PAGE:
It’s been more than a career — for Linda Beech, it was a dream come true. She had known since childhood that she wanted to become an agent for Kansas State University’s Research and Extension program.
She did just that, and will retire June 1 — 39 years to the day she began her career.
“It’s just what I have always loved,” she said. “It has been a labor of love and I’ve been grateful to have the opportunity to do so.”
Beech has been a family and consumer sciences agent in Ellis County for the last 6.5 years, having previously worked in the same capacity at Hodgeman, Stevens and Finney counties. Her career began on June 1, 1979, in Hodgeman County, shortly after she graduated from K-State.
Her college degrees were designed specifically to help reach her goals of becoming a successful Extension agent, with an emphasis on both food and nutrition and family economics.
Beech grew up in 4-H — a family tradition that dates back to grandparents and continued with her children. It was that early exposure to Extension activities and programs that helped set her career path at such a young age.
“I’m like a third-generation 4-Her. My grandmother was the 4-H community leader for my dad’s club. My dad … was a 4-H leader for my club,” Beech said. “And I was a 4-H leader for my kids’ club. We’re a generational 4H family and Extension users and believers.”
During her time in Hays, Beech was well-known for hosting a variety of educational programs and writing how-to columns for local media. Those are the things she said she’s going to miss the most, besides the people she has become acquainted with over the years.
“I will miss the ability to interact with all those wonderful people who have turned to Extension programming over the years,” she said. “The people, the audiences, the learners are always the most fun, and the most important.”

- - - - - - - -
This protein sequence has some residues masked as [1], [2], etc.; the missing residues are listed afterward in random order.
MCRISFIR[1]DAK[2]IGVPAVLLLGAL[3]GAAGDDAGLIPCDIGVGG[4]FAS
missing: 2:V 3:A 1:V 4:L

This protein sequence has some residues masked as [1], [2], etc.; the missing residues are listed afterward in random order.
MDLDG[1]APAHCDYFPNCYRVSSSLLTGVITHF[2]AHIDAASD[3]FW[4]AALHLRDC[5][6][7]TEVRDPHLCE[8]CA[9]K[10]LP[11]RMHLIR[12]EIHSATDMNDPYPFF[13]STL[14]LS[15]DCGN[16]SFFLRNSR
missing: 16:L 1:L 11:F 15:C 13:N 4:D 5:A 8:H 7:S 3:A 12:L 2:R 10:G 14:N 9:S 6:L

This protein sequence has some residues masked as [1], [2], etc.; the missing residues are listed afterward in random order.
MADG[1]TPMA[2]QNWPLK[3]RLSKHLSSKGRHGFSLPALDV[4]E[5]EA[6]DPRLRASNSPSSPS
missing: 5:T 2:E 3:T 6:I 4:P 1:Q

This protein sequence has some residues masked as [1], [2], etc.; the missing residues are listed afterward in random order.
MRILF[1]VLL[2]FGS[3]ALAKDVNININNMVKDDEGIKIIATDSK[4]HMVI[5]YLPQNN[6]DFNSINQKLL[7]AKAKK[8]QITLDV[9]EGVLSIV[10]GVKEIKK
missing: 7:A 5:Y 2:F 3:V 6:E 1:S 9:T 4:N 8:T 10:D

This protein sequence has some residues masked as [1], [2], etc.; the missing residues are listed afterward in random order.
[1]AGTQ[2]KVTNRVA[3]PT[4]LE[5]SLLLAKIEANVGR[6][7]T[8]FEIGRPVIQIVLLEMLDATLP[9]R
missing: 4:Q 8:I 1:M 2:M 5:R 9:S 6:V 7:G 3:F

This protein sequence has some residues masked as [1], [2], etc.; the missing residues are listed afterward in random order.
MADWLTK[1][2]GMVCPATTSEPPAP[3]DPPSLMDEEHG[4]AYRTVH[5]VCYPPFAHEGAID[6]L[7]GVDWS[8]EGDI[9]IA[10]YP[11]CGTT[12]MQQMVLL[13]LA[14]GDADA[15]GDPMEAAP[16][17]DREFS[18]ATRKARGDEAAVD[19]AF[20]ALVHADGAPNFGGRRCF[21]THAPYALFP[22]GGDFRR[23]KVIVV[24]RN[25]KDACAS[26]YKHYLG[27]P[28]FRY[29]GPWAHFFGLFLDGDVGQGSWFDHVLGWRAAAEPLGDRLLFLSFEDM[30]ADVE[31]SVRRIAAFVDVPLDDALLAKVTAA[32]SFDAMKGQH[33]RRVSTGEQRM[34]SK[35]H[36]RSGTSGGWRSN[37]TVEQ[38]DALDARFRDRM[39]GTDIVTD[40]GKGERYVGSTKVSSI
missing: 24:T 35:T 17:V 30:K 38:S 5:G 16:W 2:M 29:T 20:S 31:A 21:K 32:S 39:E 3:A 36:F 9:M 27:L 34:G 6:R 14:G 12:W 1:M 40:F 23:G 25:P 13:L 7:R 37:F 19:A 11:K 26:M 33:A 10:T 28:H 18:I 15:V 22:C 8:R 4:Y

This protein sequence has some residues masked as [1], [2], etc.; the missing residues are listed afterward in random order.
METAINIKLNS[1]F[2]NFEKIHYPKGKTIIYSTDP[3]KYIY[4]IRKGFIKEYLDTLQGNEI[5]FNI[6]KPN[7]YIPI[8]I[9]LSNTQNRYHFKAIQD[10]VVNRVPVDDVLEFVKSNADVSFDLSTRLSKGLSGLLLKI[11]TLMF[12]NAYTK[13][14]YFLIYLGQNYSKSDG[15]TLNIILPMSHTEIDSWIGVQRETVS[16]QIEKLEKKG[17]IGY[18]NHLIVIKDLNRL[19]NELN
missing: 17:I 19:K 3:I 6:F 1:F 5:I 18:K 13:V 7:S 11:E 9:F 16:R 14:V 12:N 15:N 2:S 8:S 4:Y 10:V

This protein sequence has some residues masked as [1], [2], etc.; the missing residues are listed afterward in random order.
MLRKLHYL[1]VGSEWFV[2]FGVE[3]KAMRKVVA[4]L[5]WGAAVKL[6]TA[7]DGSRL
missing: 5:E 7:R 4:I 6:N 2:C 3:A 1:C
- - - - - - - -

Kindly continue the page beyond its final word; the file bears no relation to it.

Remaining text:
Beech said she isn’t yet sure where retirement will take her, but her family hopes to stay in Kansas. She’ll keep plenty busy this summer, as her daughter is to be married in August. And she won’t completely be leaving Extension work, having already signed up to be a volunteer judge at county fairs.
She’s quick to admit she has seen many changes during her four-decade career -- she didn’t even have a computer on her desk for the first 16 years of her job, she said. She also remembers helping educate rural Kansas residents about how to use a microwave oven after the first popular home model was introduced in the late 1960s.
“I did my senior project at K-State on understanding and using a microwave oven,” Beech said. “What is it, how does it work, what do you do with it? Think how much that has changed. Now microwaves are an integral part of any home kitchen.”
She also has seen several changes during her tenure in Ellis County, most notably the formation of an Extension district combining Ellis and Barton counties last year. That change actually delayed her retirement plans for another year, as she wanted to help make sure the transition went smoothly, Beech said.
And while she is preparing to pack up her office and move out, the county-owned building at 601 Main is in the process of ongoing renovations.
To commemorate her retirement and her long career, Beech has compiled an e-book project compiling many of her favorite highlights. “Living Well: Feeding Body, Mind and Heart” is available online at kansas4hfoundation.org/beechrecipes.
The collection includes 90 recipes in nine categories, including county fair winners and potluck favorites, and 80 news columns in eight categories. The PDF download is available for a freewill donation, which will benefit the Kansas 4-H Foundation and the four counties where Beech worked.
“This career of mine is all I have ever wanted to do,” Beech said. “I am so grateful there were people who gave me that opportunity, that I have created a project in order to give back.”